If you want to remain blissfully and voluntarily ignorant to everything I quoted for you in my previous post; if YOU want to undermine the authority of St Cyril and ridicule him and the letter of his which I quoted for you in which essentially argues that to conclude monophysitism from a declaration of Christ’s One physis is a classic non-sequitor; then this is your problem from here on. The issue is no longer between you and I, or you and minasoliman, or even you and the authoritative professors of metaphysics which you struggled and failed to undermine. This is now between you and your conscious.

I have nothing further to say; im not going to repeat myself over and over again as if I’m speaking to a kid.

St Cyril the great:
“Accordingly they [i.e. ozgeorge] are speaking in vain who say that, if there should be one incarnate PhysisÂÂ  ‘of the Word’ in every way and in every manner it would follow that a mixture and a confusion occurred as if lessening and taking away the nature of man.’”

Peace.
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« Reply #110 on: June 13, 2005, 04:04:53 AM »

Quote
When he was summoned to the Council of Chalcedon by the order of Emperor Marcianus..."In whom is the faith lacking that it was necessary to gather this great assembly?" They told him, "This assembly has been convened by the emperor's command." He replied, "If this assembly has been convened by the command of our Lord Jesus Christ I shall stay and speak with what God may give me to say; but if this assembly has been convened by the emperor's command, let the emperor manage his assembly as he pleases."

Also another point is It seems Dioscorus has a bit of arrogance when he responds to the message of the Emperor. Doesn't a council need to be deemed by a ruler to bring together not of specific of Christ to the individual but of the Holy Spirit under of one group of people to decide? So this is to say that many people under Byzantium have been irritated by Emperors ruling factor in the decision making. (I don't know of what decision they have declared perhaps someone can say some thought on the deciding factors of a Council when it comes to the result)
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« Reply #111 on: June 13, 2005, 04:28:28 AM »

St Cyril the great:
“Accordingly they [i.e. ozgeorge] are speaking in vain who say that, if there should be one incarnate PhysisÂÂ  ‘of the Word’ in every way and in every manner it would follow that a mixture and a confusion occurred as if lessening and taking away the nature of man.’”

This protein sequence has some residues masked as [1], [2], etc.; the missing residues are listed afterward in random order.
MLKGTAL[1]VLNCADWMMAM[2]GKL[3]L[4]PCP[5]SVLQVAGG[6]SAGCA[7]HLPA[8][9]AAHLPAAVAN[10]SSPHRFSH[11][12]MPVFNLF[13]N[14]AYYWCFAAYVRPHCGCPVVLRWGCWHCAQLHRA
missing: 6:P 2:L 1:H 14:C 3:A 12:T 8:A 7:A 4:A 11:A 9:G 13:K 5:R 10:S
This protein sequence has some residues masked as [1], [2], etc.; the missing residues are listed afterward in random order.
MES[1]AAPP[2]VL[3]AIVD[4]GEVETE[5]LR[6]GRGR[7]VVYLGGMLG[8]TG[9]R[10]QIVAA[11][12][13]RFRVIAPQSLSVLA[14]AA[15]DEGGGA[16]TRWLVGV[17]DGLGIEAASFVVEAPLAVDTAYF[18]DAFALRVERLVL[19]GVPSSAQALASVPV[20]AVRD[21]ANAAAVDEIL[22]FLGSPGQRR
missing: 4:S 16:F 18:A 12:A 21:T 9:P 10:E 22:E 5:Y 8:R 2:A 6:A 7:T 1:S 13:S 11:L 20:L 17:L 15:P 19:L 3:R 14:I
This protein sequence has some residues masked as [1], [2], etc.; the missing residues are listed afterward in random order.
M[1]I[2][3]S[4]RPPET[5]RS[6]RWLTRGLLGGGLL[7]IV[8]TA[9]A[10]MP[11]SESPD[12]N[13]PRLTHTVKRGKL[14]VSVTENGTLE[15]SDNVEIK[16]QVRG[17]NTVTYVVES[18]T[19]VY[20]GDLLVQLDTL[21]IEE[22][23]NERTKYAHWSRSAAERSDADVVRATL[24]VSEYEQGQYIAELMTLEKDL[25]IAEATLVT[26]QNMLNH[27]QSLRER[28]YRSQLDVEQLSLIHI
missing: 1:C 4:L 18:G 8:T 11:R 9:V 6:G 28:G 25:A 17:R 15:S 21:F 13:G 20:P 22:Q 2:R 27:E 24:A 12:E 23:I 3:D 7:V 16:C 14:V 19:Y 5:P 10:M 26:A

From St. Cyril's Epistle to John of Antioch.
"With regard to the Evangelical and Apostolic expressions concerning the Lord, we know that men who are skilled in theology make some of them common to the one Person, while they divide others between the two Natures, ascribing those that are fitting to God to Divinity of Christ, and those that are lowly to His Humanity. On reading these sacred utterances of Yours, and finding that we ourselves think along the same lines—for there is one Lord, one Faith, one Baptism—, we glorified God the Saviour of all"

St. Cyril clearly neither espouses monophysitism, nor what you would call "miaphysitism".
So you see EA, the only "anathema" I am under is Dioscorus' who anathemised all who confess the Two Natures (and, possibly, your anathema).

Sticks and stones may break my bones, but words will never hurt me.
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« Reply #112 on: June 13, 2005, 05:15:47 AM »

Ozgeorge,

It seems that you’ve gone bankrupt.

John of Antioch was initially a supporter of Nestorius and in direct opposition to St Cyril and the Council of Ephesus. St Cyril being the righteous saint that he is, and thus a peacemaker, decided to develop the reunion formula which incorporated the Antiochene concerns and hence brought John of Antioch back into the Orthodox fold upon his acquiescence of it. There was still a large faction of the Antiochene’s who were not satisfied, even with the re-union formula; especially the Nestorians - the "in two natures" expression was dominant in their school of thought. Obviously you are unable of having due regard or consideration for the historical circumstances at the time; it seems you would rather do a kindergarten historical analysis by considering the historical actions/reactions or sayings of a figure in a vacuum, ripped out of their historical context.